Sammy Shore: Oh, he was just... what Rickles is today - that's what Jack E. Leonard was. Rickles, say what you want... Don was very funny and became what he became. He had a great sense, but it was all from Jack E. Leonard. Jack E. Leonard was the insult guy. As fat as he was, that's how big his heart was. Everytime he'd work Vegas or wherever, I would always go see him. He'd always have me come back to his dressing room and we'd go out to eat. He couldn't have been nicer to me. I guess when that Dick Clark thing came - I guess he was the one who got me that.

Kliph Nesteroff: I heard that you also used to warm up the audience for the earliest Regis Philbin Show.

Sammy Shore: Yes, I did that. I got $239 a week. When I first came to California I was a warm-up guy there with Regis for six months I think. Toward the end he started putting me on camera. The Joey Bishop Show came along and I did warm-up for that. Then when I took off in Vegas, then Joey Bishop had me on for a whole week. Regis was an incredible human being. I went to the opening of Viva Elvis here in Las Vegas. It was about a year ago, I guess. I was sitting right up front and Regis was sitting in back of me. I turned around and I said, "Regis, do you remember me? Sammy Shore." He said, "Oh my God!" He freaked and the next day on his television show in New York he talked about Sammy Shore. He gave me a big plug and talked about me.

That's what's so good about living in Vegas. When I first moved here four years ago, Glen Campbell was working at the Golden Nugget downtown. I worked with Glen Campbell a lot and even did his television show. I went to see him. He didn't know I was in the audience. I walked into the audience and he said, "Sammy Shore! I thought you were dead!" It was great to see Glen and that's what's great about Vegas - you see all the old guys coming back. I always go visit them. It's a great feeling to walk around here. My wife tells me I'm a goddamn legend. I say, "Well... yeah... but I... y'know." Everywhere I got the young comics coming up to me, "Oh, Sammy, you're a legend!" I always tried to help the young comics. We had The Comedy Store and I always did everything I possibly could to help the comedians. Mitzi took it over and made it a business. I opened the door. Redd Foxx would walk in - I'd put him on. Whoever stopped in. Martin... with the banjo...

Kliph Nesteroff: Steve Martin.

Sammy Shore: He used to sit in the back of The Comedy Store with his banjo and say, "Sammy, when am I going to go on?" "After the next guy. After the next guy." David Brenner and Freddie Prinze and all of these guys. Looked what happened to all of 'em because of The Comedy Store. Mitzi had the run with Pryor and Robin Williams and all the other guys that started there after I gave her the Store and she took over. She made it a real business. She built it to what it is today.

Kliph Nesteroff: Speaking of comedians galore... there is a movie you appear in that is full of nightclub comics of your era, and that is Jerry Lewis' The Bellboy.

Sammy Shore: You remember that too! 1960. Well, I was a Miami Beach comic and Jerry used all the Miami Beach comedians. I had a couple of great scenes and of course they were cut out. I wasn't in it that much. But Jerry was nice to all of us. Jerry loved the comedians and was nice. What he has become today... I don't even know. I don't even care. But in those days when he was a young and a big star, he was very nice to all the comics and I respect him for that.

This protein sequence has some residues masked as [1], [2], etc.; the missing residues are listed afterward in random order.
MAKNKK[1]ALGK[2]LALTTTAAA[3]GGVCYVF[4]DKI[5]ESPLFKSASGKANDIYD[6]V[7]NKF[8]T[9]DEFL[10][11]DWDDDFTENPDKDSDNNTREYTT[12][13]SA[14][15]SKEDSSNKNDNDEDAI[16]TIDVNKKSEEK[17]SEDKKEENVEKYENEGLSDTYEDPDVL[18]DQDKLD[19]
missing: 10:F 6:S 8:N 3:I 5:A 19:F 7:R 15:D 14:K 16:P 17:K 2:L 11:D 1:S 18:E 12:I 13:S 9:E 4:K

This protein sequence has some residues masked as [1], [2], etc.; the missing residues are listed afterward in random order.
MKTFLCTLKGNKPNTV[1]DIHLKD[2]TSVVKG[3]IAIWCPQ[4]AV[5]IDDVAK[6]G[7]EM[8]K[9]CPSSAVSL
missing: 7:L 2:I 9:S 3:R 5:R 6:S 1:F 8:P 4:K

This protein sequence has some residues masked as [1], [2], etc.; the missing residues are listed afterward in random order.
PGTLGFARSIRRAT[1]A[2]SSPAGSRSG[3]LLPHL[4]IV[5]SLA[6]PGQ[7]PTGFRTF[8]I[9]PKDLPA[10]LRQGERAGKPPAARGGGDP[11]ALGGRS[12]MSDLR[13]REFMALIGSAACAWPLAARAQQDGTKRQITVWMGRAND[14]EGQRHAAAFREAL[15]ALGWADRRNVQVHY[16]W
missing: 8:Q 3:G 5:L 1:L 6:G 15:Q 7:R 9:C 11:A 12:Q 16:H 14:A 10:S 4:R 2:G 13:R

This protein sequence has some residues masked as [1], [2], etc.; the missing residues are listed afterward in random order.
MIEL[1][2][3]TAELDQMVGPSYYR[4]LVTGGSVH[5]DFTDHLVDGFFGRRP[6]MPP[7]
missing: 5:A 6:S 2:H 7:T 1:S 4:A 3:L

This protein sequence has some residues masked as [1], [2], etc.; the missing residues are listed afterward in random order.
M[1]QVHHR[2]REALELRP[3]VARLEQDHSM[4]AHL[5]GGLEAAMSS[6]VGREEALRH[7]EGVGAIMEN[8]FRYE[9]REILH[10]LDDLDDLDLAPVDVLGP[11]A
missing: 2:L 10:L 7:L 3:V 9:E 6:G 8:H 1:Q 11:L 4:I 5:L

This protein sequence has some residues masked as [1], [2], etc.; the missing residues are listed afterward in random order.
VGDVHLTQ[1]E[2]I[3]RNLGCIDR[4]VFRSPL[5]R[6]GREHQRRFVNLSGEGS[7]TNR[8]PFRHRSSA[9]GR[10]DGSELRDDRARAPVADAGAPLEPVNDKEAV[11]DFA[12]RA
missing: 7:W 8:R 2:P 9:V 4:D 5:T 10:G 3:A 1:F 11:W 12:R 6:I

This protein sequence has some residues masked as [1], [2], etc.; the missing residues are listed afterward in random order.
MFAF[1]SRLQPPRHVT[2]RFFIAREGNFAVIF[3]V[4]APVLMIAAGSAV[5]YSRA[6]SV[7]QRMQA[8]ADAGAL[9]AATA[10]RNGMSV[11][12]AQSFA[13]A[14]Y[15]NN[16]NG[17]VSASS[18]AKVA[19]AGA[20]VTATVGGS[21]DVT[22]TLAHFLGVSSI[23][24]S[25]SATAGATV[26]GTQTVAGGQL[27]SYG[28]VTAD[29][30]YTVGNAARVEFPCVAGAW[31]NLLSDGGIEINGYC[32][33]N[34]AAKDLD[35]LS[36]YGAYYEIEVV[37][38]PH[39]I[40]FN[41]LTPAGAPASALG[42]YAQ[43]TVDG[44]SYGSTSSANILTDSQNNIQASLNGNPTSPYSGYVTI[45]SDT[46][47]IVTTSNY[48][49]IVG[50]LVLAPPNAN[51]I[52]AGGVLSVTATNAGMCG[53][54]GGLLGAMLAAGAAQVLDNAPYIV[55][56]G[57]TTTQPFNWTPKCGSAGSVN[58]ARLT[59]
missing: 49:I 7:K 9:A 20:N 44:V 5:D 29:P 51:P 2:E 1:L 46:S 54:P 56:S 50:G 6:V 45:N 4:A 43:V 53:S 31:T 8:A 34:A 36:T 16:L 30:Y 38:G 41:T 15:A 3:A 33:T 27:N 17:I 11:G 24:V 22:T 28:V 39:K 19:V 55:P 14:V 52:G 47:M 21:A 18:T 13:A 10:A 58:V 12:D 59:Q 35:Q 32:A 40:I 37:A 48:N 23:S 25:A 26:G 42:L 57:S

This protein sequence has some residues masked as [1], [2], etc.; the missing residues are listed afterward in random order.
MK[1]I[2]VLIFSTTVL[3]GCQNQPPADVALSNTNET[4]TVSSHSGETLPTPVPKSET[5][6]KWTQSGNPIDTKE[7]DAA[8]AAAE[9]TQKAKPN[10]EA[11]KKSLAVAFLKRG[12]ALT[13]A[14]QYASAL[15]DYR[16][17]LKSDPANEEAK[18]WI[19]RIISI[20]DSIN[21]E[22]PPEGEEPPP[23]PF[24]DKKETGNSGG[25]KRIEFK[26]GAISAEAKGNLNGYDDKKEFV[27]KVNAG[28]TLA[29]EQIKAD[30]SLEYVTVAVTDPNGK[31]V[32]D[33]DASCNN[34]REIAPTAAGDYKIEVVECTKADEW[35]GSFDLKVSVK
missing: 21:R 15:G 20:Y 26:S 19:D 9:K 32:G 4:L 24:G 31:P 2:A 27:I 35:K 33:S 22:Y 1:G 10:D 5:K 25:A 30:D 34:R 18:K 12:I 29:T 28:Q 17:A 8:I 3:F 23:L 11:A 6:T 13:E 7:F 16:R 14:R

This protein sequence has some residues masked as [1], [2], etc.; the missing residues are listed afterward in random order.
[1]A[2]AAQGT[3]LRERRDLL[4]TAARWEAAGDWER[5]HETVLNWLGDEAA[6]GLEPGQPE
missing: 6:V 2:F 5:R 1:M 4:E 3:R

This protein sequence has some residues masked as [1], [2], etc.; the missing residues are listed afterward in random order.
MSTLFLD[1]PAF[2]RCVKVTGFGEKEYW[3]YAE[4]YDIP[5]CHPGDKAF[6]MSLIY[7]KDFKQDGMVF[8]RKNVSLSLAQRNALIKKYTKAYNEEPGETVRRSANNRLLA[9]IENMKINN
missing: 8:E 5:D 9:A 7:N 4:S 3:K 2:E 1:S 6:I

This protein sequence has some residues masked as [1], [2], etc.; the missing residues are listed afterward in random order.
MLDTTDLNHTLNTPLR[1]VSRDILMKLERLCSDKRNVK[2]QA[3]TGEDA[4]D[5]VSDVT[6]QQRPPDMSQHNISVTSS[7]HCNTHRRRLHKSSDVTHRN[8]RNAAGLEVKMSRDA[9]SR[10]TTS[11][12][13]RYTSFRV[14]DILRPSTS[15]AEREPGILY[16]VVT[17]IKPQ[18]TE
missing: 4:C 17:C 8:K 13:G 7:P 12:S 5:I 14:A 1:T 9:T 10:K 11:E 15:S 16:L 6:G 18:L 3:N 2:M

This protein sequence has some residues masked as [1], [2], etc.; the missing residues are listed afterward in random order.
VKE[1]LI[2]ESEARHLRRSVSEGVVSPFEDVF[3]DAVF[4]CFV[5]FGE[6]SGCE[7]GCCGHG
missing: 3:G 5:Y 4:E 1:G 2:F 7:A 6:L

Kliph Nesteroff: Let me ask you about a couple of the other comics that were in The Bellboy and that you certainly would have run into during the heyday of comedy along Miami Beach. How about B.S. Pully and H.S. Gump?

Sammy Shore: Hysterical. Those two guys were really off-color. In those days you didn't work off-color, but because they were and they were so damn funny they got away with it. They were just incredible characters. These older guys that were old time show business, they'd say "shit" or "fuck" and they'd do dirty things on stage with props and stuff. They were hysterical. They were hysterical. You don't see that anymore and I know that's an old expression - it ain't like it used to be and who gives a shit, but... I always cared about comedians and I always listened to them.

Things like that through the years... you're saying these things to me now, some I don't remember, but I did all those things and I did have a mammoth career. A career that spanned sixty years. You think back sixty years - I remember when Milton... I used to be with Milton Berle a lot. I was like his favorite younger comedian. I would be with him at his table all the time at The Friar's Club and have lunch with him every day. He took me under his wing. He would tell me, "Yeah, Sammy, I've been in show business in sixty years." He eventually went into a wheelchair and died at ninety-three. Nobody even talks about him. No one even talks about him or Red Buttons or Jan Murray or all of those guys that really laid the groundwork for all of these guys.

Kliph Nesteroff: How did you first get to know Milton?

Sammy Shore: Well, because of The Friar's Club. I was invited and went up there and got kind of friendly with him and he made me join under his tutelage or his good word. Of the comedians, I was the chosen one to be a Friar. He signed me up and I was a Friar and I was with him practically every day.

Kliph Nesteroff: You mention Red Buttons. Red Buttons was known for two things. One - for being funny. Two - for being a jerk.